LAPC has historically been considered not deemed for surgical resection given the generally aggressive tumor biology and extreme difficulty achieving a complete resection. In this context the possible therapeutic options are either palliative chemotherapy with best supporting care or chemotherapy and/or radiation with the intent of subsequent surgical resection. Less than 40% of LAPC patients who undergo neoadjuvant treatment eventually become resectable [54]; however, the possibility of surgical resection gives survival advantage over palliative care in selected patients as reported by Gurusamy et al. in a 2014 meta-analysis of two randomized trials [55]. NCCN guidelines recommend surgical treatment after NAT in patients with LAPC with a good performance status (defined as ECOG 0–1) and no signs of disease progression. As high-quality evidence supporting surgical resection after NAT over systemic therapy in LAPC is still scarce, in the clinical setting it is fundamental to carefully select the patients to refer to surgery.


NAT has an important role in the multimodal treatment of patients with borderline resectable pancreatic cancer. It has a role in patients with locally advanced tumors as it can allow surgical resection in a relevant proportion of patients. For resectable pancreatic cancers, the role of NAT is under evaluation by several randomized trials.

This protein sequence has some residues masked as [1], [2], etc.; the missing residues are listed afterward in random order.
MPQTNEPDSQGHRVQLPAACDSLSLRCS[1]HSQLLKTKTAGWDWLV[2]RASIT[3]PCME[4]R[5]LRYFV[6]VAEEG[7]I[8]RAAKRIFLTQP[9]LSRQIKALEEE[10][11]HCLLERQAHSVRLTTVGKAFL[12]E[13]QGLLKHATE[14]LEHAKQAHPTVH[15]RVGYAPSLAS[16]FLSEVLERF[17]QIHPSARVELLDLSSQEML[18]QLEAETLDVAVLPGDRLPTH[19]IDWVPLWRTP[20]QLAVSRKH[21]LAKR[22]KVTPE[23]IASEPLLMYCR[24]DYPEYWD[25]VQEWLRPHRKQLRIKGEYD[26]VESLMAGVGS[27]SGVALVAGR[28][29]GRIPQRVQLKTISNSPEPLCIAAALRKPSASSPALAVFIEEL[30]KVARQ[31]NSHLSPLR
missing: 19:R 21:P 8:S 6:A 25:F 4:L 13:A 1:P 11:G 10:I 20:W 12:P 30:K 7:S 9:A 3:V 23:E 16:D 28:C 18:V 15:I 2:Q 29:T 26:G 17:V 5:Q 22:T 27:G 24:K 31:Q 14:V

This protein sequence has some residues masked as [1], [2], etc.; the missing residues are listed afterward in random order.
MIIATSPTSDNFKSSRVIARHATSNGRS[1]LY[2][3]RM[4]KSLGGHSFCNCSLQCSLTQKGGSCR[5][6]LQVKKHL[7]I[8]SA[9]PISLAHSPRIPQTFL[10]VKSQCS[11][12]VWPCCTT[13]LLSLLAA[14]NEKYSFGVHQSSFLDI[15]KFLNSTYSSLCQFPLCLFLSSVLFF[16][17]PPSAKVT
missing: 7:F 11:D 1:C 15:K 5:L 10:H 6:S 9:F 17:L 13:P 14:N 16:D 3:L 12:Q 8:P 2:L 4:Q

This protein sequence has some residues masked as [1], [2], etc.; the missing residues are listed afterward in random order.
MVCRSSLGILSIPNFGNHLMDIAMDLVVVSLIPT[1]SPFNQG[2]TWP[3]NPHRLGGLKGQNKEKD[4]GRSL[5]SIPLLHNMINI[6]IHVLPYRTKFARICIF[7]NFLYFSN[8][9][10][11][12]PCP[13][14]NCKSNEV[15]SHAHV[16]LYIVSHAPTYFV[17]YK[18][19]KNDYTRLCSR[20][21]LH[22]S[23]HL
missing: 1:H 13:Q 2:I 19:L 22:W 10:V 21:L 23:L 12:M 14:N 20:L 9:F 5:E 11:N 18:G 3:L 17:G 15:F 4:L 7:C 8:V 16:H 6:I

Data availability

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Code availability

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JG has given substantial contributions to conception and design and analysis and interpretation of data. NP and AC have made substantial contributions acquisition of data, and analysis and interpretation of data. JG, AC, NP have been involved in drafting the manuscript or revising it critically for important intellectual content. JG, AC, NP have given final approval of the version to be published.

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Correspondence to Jean Gugenheim.

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Gugenheim, J., Crovetto, A. & Petrucciani, N. Neoadjuvant therapy for pancreatic cancer. Updates Surg (2021).

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  • Pancreatic cancer
  • Neoadjuvant therapy
  • Surgery
  • Chemotherapy
  • Pancreas